Oh, gosh. I ended up with so many bruises from falling. One time I fell when I was bringing my friend water, because she was getting dehydrated, and I fell walking out of the house. This little man who spoke no English was trying to help me but I still fell. Then one time I ran into a cactus. I would go to bed at night and find more bruises all over my legs. I remember, we were playing ball with the kids because we did a type of VBS (Vacation Bible School) one day and someone hit me in the head. I started bleeding and I said I was fine but I had blood dripping down my face. The scar is kind of gone now. Since I’ve been back I think I’ve set a record for the number of days I’ve gone without a bruise!

In 10 years from now, when you look back, what will you remember most from your trip?

Meeting my friend Lisset. She was our interpreter, and she’s my age. It was funny, she was writing her name down for me and I thought she was writing down her address. Meeting her was the greatest part of the trip. I’ve never met anyone that was so proud of who they were and proud of the things they owned. The first day, she ran up to me with a Dove bar and was so excited that she got a Dove bar for her birthday. [I loved]  just getting to talk to her and getting to hear her stories of how she was persecuted a lot growing up by the government and by her teachers. She was the only Christian at her college. The last night we were there, I asked her what’s your biggest fear in life. She looked at me and said ‘not sharing the Gospel everyday with someone.’ I will just never forget that because I come back here (the US) , and I think about people being Christians and doing the right thing, when there, they’re actually living it out. They might be getting looked down on and persecuted by their friends and family, but they still desire to be with God no matter what the cost is. She’s had to suffer a lot. She got a Visa to come to America, but they found out she was coming to work for a church, and they didn’t allow her to go. She was going to do this (interpreting) for an internship for her major, but when they found out what it was through they decided to not give her any school credit. She taught me how to love everyone and to be grateful for everyday and every opportunity you get, because you never know when it’s going to be your last. She’s so cool, I miss her.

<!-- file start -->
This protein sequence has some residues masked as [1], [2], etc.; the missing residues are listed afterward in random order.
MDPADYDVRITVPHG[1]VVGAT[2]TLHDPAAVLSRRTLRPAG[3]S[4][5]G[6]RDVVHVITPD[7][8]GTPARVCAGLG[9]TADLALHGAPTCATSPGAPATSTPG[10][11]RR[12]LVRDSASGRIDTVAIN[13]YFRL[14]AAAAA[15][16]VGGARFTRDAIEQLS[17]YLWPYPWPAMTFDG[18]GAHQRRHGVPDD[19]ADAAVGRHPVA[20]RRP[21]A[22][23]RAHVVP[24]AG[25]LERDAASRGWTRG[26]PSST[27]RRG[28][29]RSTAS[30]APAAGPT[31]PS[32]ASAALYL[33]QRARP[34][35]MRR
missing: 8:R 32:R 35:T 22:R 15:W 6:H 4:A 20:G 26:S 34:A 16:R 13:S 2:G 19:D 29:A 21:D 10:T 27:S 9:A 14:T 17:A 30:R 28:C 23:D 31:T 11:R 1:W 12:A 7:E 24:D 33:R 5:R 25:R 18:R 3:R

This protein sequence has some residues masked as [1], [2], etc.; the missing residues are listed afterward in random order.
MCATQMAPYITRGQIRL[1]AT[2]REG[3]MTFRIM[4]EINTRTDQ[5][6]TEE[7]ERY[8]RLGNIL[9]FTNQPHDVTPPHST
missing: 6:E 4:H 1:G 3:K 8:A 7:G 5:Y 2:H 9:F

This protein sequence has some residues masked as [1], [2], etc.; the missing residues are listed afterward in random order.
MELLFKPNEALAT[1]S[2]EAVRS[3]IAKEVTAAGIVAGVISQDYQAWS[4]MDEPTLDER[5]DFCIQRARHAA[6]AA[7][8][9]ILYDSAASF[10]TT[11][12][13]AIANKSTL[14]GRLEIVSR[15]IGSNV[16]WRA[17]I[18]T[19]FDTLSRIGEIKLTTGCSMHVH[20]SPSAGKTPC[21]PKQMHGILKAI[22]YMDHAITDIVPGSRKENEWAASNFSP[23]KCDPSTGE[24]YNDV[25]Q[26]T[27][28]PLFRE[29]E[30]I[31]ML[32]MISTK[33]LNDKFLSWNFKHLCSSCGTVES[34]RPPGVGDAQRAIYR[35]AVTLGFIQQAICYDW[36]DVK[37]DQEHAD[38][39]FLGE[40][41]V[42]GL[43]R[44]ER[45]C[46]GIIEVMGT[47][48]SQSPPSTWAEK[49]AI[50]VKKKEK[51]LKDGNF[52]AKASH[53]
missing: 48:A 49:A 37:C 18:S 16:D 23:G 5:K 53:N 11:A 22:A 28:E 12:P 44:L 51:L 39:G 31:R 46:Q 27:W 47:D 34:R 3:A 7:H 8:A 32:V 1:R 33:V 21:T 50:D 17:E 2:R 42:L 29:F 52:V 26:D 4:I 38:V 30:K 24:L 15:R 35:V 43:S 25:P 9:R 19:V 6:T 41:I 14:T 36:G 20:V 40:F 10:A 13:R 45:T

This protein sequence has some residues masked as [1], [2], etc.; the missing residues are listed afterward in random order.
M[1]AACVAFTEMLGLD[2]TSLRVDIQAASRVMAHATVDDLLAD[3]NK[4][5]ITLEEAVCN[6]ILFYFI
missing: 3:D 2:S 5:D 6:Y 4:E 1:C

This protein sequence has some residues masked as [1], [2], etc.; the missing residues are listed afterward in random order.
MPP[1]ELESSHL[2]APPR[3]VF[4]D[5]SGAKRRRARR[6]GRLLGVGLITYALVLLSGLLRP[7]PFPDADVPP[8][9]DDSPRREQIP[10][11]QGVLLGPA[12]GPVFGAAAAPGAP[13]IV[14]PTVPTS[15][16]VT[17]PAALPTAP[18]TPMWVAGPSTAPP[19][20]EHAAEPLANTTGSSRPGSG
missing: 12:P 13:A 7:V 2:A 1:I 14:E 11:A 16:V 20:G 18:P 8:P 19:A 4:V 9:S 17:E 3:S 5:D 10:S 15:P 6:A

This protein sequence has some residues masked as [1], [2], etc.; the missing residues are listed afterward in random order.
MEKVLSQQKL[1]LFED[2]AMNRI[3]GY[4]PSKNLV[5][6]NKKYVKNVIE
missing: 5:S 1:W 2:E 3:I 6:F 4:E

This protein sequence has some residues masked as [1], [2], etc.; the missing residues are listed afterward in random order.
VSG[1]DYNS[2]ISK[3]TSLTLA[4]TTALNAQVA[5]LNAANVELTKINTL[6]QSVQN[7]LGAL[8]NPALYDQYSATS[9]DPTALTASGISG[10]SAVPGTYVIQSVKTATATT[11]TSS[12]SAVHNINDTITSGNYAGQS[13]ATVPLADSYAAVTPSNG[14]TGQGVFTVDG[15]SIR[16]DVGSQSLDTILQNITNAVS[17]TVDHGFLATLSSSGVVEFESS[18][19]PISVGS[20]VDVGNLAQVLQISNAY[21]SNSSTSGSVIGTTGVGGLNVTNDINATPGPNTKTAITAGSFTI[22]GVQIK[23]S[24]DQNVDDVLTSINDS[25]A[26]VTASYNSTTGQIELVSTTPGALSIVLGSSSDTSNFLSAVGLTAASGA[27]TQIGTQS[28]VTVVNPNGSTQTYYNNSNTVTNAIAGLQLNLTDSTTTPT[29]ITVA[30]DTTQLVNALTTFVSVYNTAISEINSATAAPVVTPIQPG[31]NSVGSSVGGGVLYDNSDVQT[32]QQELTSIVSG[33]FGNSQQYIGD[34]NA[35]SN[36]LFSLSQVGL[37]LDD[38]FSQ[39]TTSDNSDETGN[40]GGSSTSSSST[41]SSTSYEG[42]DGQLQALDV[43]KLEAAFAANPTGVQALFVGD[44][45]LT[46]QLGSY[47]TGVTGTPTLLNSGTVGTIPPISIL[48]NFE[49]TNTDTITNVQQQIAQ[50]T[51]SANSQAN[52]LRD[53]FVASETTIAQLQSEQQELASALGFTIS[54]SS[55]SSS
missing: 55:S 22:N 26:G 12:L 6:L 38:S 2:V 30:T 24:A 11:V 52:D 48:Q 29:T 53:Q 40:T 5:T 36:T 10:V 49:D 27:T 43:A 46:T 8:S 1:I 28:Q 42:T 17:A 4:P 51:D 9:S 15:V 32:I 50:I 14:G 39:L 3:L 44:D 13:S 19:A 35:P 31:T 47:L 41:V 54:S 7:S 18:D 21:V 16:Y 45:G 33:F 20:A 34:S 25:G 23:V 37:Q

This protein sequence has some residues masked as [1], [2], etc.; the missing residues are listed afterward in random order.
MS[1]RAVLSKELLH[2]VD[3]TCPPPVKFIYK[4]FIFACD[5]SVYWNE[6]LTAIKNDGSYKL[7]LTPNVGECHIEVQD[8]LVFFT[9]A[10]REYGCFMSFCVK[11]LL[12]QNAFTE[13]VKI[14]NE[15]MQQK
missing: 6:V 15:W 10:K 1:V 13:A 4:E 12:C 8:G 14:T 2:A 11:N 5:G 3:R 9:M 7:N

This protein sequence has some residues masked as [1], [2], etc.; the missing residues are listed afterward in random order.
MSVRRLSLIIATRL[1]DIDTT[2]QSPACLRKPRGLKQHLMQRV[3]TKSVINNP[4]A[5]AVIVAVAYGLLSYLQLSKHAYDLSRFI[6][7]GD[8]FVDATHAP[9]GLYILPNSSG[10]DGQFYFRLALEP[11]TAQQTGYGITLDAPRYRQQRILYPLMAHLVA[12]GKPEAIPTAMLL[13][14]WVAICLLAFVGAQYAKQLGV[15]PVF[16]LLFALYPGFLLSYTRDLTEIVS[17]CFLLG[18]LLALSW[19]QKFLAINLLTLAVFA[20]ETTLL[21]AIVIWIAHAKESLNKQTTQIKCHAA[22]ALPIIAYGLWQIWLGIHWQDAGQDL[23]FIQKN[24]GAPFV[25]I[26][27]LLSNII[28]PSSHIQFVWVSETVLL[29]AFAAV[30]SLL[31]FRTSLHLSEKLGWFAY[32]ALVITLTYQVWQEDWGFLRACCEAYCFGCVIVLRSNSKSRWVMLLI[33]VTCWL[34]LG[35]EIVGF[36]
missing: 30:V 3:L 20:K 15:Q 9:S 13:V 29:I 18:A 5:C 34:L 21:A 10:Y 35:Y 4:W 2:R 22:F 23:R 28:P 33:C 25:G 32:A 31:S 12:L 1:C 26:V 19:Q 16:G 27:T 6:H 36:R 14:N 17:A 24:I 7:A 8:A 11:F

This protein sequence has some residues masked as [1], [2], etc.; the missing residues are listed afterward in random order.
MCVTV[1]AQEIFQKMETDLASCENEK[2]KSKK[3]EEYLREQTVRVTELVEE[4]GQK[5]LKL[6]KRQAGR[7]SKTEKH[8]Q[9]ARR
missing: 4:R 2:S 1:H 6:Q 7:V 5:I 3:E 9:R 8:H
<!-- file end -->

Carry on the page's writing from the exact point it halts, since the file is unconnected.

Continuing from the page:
Written By: Hannah Taylor